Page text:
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4 Food Photography Tips from a New York Times Food Photographer

by Hanna Brooks Olsen
featured, photo & video

Image via Andrew Scrivani for The New York Times

Image via Andrew Scrivani for The New York Times

The ubiquity of Instagram and other photo-sharing apps has brought new attention to the medium of food photography, making it more accessible and popular than ever. But not all pictures of food are created equal; shooting food photography, like any photography style, requires a bit of technical know-how, as well as a critical eye. The New York Times food photographer and CreativeLive instructor Andrew Scrivani has helped many aspiring creatives hone their skills, by offering great food photography tips and information on food styling and photo editing in Photoshop or Lightroom.

Food Photography Tips for Beginners

With that in mind, here are a few basic food photography tips for beginners that can really help get the food look you want to achieve and get you on your way to becoming a professional food photographer:

Natural light vs artificial lighting

“Looking at light, in general, is what photography is all about,” says Andrew, who says the idea is to bring the entire world into your workspace. Andrew says the key to figuring out the best light is to practice and experiment, then figure out how to recreate a flattering style over and over again. This includes playing with styles like backlighting and studio lights and shooting against dark backgrounds. You can also try to add a light source with window light or a diffused light. Natural lighting will be your best friend but keep in mind there are other ways to produce a similar effect in a food shots.


Ready to learn the ins-and-outs of getting into the food photography industry? Join Andrew Scrivani to learn about the Business of Commercial Food Photography. Check it out today!

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Florence Fabricant, Arroz Gordo

Don’t be afraid to take some bad photos

When photographing an object, you may be drawn to only snap the best light. But, says Andrew, it’s a good learning tool to “stalk that [good] light,” then go around to the other side and find the bad light. “Notice the difference,” he advises because sometimes, highlighting the less-good shot can help you see what the real treasure is. Don’t be afraid to capture different angles and get close-up to low light.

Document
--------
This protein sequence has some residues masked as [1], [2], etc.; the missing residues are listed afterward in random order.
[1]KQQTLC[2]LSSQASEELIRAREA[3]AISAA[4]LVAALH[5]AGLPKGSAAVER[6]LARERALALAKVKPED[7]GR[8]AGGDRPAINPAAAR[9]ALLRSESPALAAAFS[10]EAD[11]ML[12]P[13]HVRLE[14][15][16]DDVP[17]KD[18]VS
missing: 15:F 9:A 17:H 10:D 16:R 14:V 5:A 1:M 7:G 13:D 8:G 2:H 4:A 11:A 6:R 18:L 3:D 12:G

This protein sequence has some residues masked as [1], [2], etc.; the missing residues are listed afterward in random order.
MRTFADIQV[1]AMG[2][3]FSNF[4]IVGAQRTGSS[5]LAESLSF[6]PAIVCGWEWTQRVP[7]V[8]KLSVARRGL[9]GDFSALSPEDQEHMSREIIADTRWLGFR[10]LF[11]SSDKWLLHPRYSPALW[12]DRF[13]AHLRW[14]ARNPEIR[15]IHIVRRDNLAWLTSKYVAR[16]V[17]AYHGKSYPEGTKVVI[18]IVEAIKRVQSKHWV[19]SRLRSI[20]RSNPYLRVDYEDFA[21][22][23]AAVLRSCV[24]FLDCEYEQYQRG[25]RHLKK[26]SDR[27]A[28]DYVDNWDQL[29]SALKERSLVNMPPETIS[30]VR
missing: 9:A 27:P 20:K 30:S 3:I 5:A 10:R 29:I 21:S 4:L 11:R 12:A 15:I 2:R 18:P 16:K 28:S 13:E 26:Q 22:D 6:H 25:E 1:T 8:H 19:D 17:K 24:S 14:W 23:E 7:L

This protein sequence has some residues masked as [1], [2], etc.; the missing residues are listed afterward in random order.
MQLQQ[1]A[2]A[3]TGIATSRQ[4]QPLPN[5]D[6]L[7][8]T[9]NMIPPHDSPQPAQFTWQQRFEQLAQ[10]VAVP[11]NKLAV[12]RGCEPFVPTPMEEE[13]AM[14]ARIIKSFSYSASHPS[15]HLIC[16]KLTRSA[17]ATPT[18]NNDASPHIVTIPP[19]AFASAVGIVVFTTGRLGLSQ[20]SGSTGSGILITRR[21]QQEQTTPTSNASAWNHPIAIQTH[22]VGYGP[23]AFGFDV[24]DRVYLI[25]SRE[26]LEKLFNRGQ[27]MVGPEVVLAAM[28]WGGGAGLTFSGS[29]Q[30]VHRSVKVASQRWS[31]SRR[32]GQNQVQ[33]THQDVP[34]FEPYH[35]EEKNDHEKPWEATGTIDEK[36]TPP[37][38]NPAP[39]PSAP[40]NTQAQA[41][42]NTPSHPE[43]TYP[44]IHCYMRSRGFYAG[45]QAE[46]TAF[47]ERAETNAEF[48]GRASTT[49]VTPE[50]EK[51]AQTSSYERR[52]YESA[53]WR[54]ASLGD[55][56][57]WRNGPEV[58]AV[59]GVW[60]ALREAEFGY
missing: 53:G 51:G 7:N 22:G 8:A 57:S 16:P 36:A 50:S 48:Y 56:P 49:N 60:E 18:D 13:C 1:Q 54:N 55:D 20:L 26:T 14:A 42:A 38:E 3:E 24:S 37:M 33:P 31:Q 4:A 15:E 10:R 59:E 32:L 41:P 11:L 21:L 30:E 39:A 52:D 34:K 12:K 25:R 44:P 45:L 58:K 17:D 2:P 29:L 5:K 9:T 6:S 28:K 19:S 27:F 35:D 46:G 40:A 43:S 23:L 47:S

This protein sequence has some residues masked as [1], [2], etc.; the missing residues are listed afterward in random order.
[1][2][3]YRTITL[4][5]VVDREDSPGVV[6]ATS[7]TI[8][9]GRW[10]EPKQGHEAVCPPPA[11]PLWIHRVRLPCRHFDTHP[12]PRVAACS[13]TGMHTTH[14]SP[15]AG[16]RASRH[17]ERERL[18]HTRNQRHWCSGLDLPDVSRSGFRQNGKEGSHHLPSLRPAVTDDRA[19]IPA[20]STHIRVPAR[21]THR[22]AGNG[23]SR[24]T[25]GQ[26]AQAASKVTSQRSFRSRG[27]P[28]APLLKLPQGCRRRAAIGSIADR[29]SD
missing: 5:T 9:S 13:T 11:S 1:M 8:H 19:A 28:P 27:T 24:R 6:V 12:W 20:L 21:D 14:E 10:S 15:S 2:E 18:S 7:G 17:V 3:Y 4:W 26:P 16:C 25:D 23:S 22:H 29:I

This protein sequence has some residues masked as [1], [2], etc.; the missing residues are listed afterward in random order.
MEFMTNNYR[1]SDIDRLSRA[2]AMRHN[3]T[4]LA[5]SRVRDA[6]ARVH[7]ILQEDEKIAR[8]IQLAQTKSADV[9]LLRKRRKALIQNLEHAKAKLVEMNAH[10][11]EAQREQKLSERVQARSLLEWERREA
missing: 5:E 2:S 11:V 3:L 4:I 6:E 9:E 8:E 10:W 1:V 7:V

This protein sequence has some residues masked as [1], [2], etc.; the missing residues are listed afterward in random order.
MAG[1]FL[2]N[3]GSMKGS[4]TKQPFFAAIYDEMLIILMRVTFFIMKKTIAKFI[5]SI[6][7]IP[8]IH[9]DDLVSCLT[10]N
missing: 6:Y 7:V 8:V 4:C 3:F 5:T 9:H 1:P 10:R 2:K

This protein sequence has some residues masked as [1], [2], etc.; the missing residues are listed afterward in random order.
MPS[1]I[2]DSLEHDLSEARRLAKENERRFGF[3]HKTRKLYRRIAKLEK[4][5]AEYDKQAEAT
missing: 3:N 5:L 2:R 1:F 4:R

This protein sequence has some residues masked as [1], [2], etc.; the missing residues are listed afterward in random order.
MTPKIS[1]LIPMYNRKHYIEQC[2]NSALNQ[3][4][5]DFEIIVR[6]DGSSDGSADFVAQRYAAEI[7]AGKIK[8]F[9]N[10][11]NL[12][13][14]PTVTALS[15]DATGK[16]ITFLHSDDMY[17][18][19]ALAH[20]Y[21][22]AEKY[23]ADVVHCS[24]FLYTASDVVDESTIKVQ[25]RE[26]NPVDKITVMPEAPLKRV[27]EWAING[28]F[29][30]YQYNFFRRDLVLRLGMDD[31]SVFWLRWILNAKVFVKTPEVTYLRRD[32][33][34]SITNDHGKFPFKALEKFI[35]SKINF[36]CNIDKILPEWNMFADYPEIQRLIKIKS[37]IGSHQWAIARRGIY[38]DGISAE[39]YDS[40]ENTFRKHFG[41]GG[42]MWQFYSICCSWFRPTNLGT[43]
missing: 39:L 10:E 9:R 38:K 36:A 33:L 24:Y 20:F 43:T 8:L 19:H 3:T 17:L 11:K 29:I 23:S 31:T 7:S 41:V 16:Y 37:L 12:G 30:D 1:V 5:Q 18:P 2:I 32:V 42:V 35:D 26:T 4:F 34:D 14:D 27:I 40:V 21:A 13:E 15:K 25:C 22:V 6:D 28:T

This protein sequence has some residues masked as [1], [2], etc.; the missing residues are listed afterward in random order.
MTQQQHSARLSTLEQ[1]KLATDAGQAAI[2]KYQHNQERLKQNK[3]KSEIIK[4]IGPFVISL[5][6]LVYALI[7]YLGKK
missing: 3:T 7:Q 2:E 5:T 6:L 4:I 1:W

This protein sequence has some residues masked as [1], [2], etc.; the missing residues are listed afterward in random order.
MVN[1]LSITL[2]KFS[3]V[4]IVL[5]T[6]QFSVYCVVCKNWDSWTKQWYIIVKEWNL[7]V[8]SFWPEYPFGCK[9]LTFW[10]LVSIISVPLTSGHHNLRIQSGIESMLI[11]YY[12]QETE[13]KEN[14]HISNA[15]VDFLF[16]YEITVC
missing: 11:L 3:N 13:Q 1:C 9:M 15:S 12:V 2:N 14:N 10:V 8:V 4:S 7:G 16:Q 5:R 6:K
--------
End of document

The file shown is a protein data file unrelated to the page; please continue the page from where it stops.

MELISSA CLARK, Cookbook Baking, Gateau Breton Adapted from Patisserie Made Simple by Edd Kimber

Keep it simple

Taking a great food photo is about more than just snapping the ingredients — like all photography, it’s about perspective and composition. One way to construct a beautifully-composed food photo, says Andrew, is to keep the plate or cutting board simple. “The less you put on the plate, and the less complicated it is, the easier it is to take a good picture.” Food will look especially mouth-watering against stark, white plates.

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Get your hands dirty

“These are the best styling tools you own,” says Andrew about his own two hands. “Because you have control where you might not normally with a utensil.” Of course, this isn’t a great tip if the dish you’re snapping will be served to someone else in the future, but if you’re just taking pictures to experiment or as a product photo, don’t be afraid to get in there. Placing a hand in a photo adds a distinctly human element that might not be achieved simply by using cutlery.

Pastel (Meat Pie) Adapted from Zahav by Melissa Clark

All photos by Andrew Scrivani


Ready to learn the ins-and-outs of getting into the food photography industry? Join Andrew Scrivani to learn about the Business of Commercial Food Photography. Check it out today!

Andrew_Scrivani_Food_Photography_Course_Marketing_AssetsEditorial_Blog Ad_LEARN_MORE_1450x420 copy 2


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Hanna Brooks Olsen

Hanna Brooks Olsen is a writer and editor for CreativeLive, longtime reporter, and the co-founder of Seattlish. Follow her on Twitter at @mshannabrooks or go to her website for more stuff.